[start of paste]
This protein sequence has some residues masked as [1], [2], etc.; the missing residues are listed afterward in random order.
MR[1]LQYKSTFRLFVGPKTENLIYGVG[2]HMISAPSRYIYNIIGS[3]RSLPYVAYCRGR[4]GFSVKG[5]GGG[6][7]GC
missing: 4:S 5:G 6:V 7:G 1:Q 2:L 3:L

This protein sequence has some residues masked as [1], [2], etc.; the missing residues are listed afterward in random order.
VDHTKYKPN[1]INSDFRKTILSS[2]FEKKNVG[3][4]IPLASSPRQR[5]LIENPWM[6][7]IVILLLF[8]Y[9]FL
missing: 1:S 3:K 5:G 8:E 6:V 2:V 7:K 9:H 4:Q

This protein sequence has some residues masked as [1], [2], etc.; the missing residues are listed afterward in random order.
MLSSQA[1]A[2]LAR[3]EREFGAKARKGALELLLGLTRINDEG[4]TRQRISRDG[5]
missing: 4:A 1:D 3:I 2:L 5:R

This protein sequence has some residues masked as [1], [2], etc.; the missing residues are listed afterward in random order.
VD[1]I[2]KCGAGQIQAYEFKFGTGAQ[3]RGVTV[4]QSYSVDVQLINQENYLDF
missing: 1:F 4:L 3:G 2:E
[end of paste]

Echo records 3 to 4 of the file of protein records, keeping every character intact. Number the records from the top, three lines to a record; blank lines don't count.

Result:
This protein sequence has some residues masked as [1], [2], etc.; the missing residues are listed afterward in random order.
MLSSQA[1]A[2]LAR[3]EREFGAKARKGALELLLGLTRINDEG[4]TRQRISRDG[5]
missing: 4:A 1:D 3:I 2:L 5:R

This protein sequence has some residues masked as [1], [2], etc.; the missing residues are listed afterward in random order.
VD[1]I[2]KCGAGQIQAYEFKFGTGAQ[3]RGVTV[4]QSYSVDVQLINQENYLDF
missing: 1:F 4:L 3:G 2:E